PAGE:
fall apple picking
It’s that time of year in New England when we take a day to go to an orchard and pick apples. But there are so many varieties. Which ones do you pick? What do you do with them when you get home? To be honest, even though we do this every year, I had no idea what each variety is good for, we just picked! So I decided to do my research and share it in case there is anyone else out there who is clueless as to what to do with a bowl full of apples. I’ve put together a guide of the kinds of apples you might find at your local orchard and what each variety can be used for (besides eating of course)!
We live in Connecticut and enjoy going to March Farm in Bethlehem. They have a lot of trees in their orchards to pick from as well as playgrounds, corn maze and shop.
Thanks to ctapples.org, I am able to provide myself and you with some information. Epicurious also has a great guide on varieties http://www.epicurious.com/archive/seasonalcooking/farmtotable/visualguideapples.
With their wine-red color with gold accents, Macouns are highly regarded for their aroma and sweet-tart, juicy flavor. Excellent for snack and desserts and good for all culinary uses. Developed in 1909 from Jersey Black and McIntosh parents. Ripens in mid-September.
Red-orange, with yellow stripes. A sweet crisp flavor and texture. Very good for salads and sauces. Introduced in 1934. Ripens in late September.
A larger apple good for baking, with a deep, purple-red color. Moderately juicy and fairly sweet. Their white flesh doesn’t brown when sliced so Corlands are a standout for fruit salads, dipping in toppings, or eating wit a plate of sharp cheddar cheese. Developed in 1898, across between a McIntosh and Ben Davis. Ripens late September.
Bright golden red. Their tangy taste mellow at maturity. Excellent for snacks and all culinary uses. Developed in 1942. Ripens in late September.
Deep red skin brushed with gold and green. The Empire is mildly tart-sweet and has juicy quality dessert apple, good for all culinary uses. A newer variety introduced in 1966 from McIntosh and Delicious parents. Ripens late September.
Green with yellow highlights. Tangy sweet. Best for cooking and baking. Dates back to 1700. Ripens in September.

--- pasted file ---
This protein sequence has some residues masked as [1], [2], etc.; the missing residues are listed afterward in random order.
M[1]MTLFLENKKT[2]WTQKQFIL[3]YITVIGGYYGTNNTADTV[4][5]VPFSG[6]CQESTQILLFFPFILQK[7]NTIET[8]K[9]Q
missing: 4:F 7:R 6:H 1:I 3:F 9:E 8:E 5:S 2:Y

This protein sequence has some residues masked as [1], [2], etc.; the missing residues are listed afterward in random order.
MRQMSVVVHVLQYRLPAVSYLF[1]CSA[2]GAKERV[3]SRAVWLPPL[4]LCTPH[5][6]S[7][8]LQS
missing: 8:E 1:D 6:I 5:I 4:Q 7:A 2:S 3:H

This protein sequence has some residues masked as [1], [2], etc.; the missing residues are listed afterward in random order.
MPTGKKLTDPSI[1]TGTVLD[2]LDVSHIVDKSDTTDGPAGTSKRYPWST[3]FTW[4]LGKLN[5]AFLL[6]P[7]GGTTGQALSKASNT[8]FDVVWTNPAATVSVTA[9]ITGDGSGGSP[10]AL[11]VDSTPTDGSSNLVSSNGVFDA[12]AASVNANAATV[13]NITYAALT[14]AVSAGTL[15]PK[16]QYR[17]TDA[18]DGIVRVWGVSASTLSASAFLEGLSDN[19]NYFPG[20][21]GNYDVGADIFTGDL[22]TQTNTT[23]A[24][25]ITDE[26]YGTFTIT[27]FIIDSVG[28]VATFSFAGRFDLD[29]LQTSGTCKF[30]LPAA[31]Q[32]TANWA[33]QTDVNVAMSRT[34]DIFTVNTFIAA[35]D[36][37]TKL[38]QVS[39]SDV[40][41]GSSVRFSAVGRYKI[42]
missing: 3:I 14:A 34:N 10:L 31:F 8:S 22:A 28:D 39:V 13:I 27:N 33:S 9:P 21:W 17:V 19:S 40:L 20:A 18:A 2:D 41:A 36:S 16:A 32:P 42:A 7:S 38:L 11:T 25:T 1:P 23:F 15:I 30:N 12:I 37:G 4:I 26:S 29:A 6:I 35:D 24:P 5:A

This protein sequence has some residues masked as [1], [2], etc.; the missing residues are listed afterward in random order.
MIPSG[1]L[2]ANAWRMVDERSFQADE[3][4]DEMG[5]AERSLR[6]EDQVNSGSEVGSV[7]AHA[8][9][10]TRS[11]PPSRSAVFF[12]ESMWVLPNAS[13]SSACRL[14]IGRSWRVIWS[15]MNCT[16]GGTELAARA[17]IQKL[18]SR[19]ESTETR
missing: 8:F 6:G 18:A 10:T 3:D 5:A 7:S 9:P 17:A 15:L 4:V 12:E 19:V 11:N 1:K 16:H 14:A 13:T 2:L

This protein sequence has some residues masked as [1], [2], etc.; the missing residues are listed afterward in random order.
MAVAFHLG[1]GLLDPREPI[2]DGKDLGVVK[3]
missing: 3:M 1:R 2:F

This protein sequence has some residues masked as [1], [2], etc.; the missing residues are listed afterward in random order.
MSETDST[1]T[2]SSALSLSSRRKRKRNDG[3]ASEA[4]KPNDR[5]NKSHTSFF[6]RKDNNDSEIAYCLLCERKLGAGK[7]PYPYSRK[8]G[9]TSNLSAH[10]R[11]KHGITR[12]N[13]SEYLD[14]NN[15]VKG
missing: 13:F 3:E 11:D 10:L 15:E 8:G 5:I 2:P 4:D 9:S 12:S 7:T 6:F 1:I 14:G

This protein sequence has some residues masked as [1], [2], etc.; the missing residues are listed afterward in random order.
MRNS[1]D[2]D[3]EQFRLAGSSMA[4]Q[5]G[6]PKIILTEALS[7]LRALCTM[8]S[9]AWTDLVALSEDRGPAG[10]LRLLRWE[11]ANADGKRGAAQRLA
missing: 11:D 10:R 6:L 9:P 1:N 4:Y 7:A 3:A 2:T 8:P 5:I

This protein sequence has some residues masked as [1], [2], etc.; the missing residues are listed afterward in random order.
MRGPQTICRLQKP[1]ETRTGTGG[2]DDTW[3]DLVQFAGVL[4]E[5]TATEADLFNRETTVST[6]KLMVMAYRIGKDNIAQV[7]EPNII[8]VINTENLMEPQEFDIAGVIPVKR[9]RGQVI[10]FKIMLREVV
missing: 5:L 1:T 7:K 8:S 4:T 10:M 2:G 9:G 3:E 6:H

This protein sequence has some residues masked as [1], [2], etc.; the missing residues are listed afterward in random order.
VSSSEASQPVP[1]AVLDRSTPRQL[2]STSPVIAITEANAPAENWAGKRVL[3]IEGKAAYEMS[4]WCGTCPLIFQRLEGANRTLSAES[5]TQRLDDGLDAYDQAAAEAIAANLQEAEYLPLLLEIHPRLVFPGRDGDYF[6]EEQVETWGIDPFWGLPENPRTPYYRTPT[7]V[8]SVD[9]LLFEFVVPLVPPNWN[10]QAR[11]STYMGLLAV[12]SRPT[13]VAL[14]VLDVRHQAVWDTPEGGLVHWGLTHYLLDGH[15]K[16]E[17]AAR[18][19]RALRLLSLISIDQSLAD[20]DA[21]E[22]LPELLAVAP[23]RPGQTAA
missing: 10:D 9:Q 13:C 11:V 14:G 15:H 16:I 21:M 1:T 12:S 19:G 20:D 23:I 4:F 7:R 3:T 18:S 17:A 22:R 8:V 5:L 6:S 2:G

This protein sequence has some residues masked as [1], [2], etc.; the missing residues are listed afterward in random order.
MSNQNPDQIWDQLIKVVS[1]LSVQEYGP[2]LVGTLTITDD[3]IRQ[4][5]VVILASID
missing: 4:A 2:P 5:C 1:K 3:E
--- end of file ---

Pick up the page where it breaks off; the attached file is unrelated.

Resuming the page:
Deep red over yellow skin. Produced from a 1960 cross of Macoun and Honey-gold. Exceptionally crisp and juicy texture. Its flesh is cream colored and coarse. A large apple excellent for desserts. Ripens late September.
Red and green skin. Juicy, tart-sweet taste is good for snacks and salads. Introduced in 1936. Ripens in late September.
Red blush with green and yellow stripes. Crisp, firm, juicy flesh. Developed in Japan in 1939. Ripens in October.
Bright red with gold. Crisp and juicy, Jonagolds are good fresh, in salads, and for cooking and baking. Introduced in 1968 from Golden Delicious and Jonathan parents. Ripens in October.
Eastern Red Delicious
The unique shape of this red apple tapers to a five-knobbed base. Sweet, tender and juicy. Best for crunching out of hand and in fruit cups and salads. Developed in 1872, Red Delicious is America’s most plentifully grown apple. Ripens early October.
Golden or light-green, with pink blush. Tender, mellow, sweet. Wonderful fresh and in salads. Developed in 1912. Ripens in October.
A medium large, bright red, round apple with a slightly tart taste. Rome is considered on eof the finest baking apples available. First propagated from seed in 1828. Ripens mid-October.
Green-yellow skin witha red semi-stripe. Flesh is cream-colored, sweet and juicy. Introduced in a 1978, a cross between a Macoun and Purdue. An all-purpose apple. Ripens in early October.
Greenish yellow to yellow. Good for cooking. Introduced in U.S. in 1968. Ripens mid-October.
You can find recipes for all varieties here: http://www.ctapples.org/#!recipes/c1ydi. I used a mixture of the apples we picked to make homemade applesauce and it was so good! (see below)
Homemade Applesauce Recipe
Makes 6 servings (baed on a two tablespoon serving size)
1. I chose only three apples because they were so big.
2. Peel the apples and slice them.
3. Put the apples in a pot over medium heat and sprinkle cinnamon and sugar over them. I used a premixed cinnamon/sugar that we bought at the farm. Stir to mix the cinnamon and sugar in well with the apples.
4. Cover and cook over medium/low heat, stirring frequently.
5. When apples are soft and tender, you can use a fork or a potato masher to mash the apples into a sauce.
6. Mix well and serve warm or cold.